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5 Things to do when you've forgotten your breast pump

Michelle Maffei is a freelance copywriter covering a variety of topics both online and in print, from parenting to beauty and more. Combining her two favorite loves, writing and motherhood, she has found joy in even the most challenging ...

Find relief for your breasts

When you find your breasts full and you're ready to find relief but you're without your baby or breast pump in sight, what are you to do?

Whether stuck at work or away from your nursing newborn on an emergency, discover five things to do when you've forgotten your breast pump, from hand expressing to icing your breasts to avoid engorgement.

Find relief without draining

"The important thing to note is that you don't need to drain the breast, you need to relieve pressure," explains Sara Chana, IBCLC, international board-certified lactation consultant, birthing instructor, classical homeopath and herbalist. Express too much milk and your body will produce more, exasperating the problem further. The goal is to find relief when without your breast pump.

Express breast milk by hand

The most important skill you can gain when breastfeeding, expressing breast milk by hand, takes practice. But it can be a lifesaver when you're stuck without a breast pump. Chana explains that babies latch in deep and then start to compress, which is the simulation you're trying to reenact. Milk having trouble letting down? Relax and use a heat compress to encourage milk production.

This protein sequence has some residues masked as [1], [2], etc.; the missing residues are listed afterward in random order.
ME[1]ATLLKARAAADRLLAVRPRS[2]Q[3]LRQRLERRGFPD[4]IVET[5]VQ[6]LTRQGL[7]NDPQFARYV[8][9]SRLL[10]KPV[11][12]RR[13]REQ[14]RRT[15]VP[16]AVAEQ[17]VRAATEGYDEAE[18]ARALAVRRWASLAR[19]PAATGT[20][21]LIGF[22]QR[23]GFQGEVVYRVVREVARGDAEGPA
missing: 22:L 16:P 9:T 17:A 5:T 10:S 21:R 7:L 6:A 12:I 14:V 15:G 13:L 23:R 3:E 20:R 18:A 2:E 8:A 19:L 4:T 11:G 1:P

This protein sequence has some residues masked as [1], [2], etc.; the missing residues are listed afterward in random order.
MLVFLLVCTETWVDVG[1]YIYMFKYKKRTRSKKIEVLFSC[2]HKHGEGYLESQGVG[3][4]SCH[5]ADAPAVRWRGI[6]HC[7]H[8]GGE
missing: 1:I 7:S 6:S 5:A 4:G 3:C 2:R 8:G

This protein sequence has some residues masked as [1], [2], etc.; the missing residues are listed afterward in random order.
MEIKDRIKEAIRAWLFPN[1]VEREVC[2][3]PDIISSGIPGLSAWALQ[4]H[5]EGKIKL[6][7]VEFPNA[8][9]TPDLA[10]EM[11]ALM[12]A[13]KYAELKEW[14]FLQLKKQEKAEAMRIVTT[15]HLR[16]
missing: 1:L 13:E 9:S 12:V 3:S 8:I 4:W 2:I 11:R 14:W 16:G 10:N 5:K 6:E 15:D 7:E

Learn more about hand expressing breast milk >>

Take Ibuprofen

When you're ready to nurse yet unable to use a breast pump, help reduce pain and swelling from over-full breasts by taking ibuprofen, like Advil. However, you'll want to check with your doctor on dosage information to ensure you and your breastfeeding baby are given the green light to find relief with this over-the-counter medicine.

Apply ice or cabbage

Take some ice, a cool cloth or chilled cabbage leaf compress to your engorged breasts and express or nurse when you can. "Your body can actually produce breast milk for up to two years after you've stopped nursing," advises Chana. "So the misconception is that your milk will go down if you ice your breasts or skip a breast feeding is not true." Chilling those beasts -- or rather, breasts -- when pumping or breastfeeding just isn't an option.

When should you stop breastfeeding? >>

Borrow a breastfeeding baby

When all else fails, you just my find another sympathetic mother with a willing baby to help you find relief for your full breasts. Regardless of which side of the fence you're on when it comes to this topic, desperate times just may find you willing to change sides on this breastfeeding matter.

>> Would you breastfeed another woman's baby?

"Breast engorgement is something you don't have to experience," says Chana. When reaching in your breastfeeding bag of tricks for these five things to do when you've forgotten your breast pump, you and your girls won't have to suffer. But regardless of whether you're expressing breast milk away from your babe or using a breast pump at home, it's important to store expressed breast milk properly if you're planning to feed it to your baby when not breastfeeding, because any nursing mother will tell you that breast milk is like liquid gold!

>> Get tips on how to safety store breast milk

More on breast pumps

How to choose the best breast pump
How to use a breast pump
Write off your breast pump this tax season

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